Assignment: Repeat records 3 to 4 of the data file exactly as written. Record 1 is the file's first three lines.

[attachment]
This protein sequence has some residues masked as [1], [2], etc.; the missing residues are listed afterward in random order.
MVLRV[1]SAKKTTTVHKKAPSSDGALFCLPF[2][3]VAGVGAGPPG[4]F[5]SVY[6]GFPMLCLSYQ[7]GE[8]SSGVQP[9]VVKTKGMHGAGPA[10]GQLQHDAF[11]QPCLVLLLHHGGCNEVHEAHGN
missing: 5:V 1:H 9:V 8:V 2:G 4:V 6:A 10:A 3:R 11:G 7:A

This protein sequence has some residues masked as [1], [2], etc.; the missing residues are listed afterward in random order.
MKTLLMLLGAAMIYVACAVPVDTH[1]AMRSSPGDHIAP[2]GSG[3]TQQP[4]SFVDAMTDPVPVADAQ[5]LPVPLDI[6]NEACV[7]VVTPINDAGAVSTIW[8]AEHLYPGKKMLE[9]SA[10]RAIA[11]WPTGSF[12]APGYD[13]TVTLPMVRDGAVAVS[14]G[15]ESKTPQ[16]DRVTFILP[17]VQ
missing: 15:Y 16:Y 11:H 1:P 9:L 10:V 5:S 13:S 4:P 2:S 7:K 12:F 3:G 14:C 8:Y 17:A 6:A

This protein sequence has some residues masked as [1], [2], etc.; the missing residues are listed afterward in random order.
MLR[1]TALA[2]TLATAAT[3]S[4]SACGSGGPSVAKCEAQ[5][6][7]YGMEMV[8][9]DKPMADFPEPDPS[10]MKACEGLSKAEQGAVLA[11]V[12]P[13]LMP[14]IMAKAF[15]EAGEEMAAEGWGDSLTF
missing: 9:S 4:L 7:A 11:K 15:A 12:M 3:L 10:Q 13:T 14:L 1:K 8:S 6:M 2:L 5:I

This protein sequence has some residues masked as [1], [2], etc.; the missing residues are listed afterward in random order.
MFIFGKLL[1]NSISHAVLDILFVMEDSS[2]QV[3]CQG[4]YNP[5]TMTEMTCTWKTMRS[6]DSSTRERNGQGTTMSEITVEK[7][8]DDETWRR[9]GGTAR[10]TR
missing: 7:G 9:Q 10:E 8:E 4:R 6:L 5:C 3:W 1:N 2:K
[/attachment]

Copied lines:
This protein sequence has some residues masked as [1], [2], etc.; the missing residues are listed afterward in random order.
MLR[1]TALA[2]TLATAAT[3]S[4]SACGSGGPSVAKCEAQ[5][6][7]YGMEMV[8][9]DKPMADFPEPDPS[10]MKACEGLSKAEQGAVLA[11]V[12]P[13]LMP[14]IMAKAF[15]EAGEEMAAEGWGDSLTF
missing: 9:S 4:L 7:A 11:K 15:A 12:M 3:L 10:Q 13:T 14:L 1:K 8:S 6:M 2:L 5:I

This protein sequence has some residues masked as [1], [2], etc.; the missing residues are listed afterward in random order.
MFIFGKLL[1]NSISHAVLDILFVMEDSS[2]QV[3]CQG[4]YNP[5]TMTEMTCTWKTMRS[6]DSSTRERNGQGTTMSEITVEK[7][8]DDETWRR[9]GGTAR[10]TR
missing: 7:G 9:Q 10:E 8:E 4:R 6:L 5:C 3:W 1:N 2:K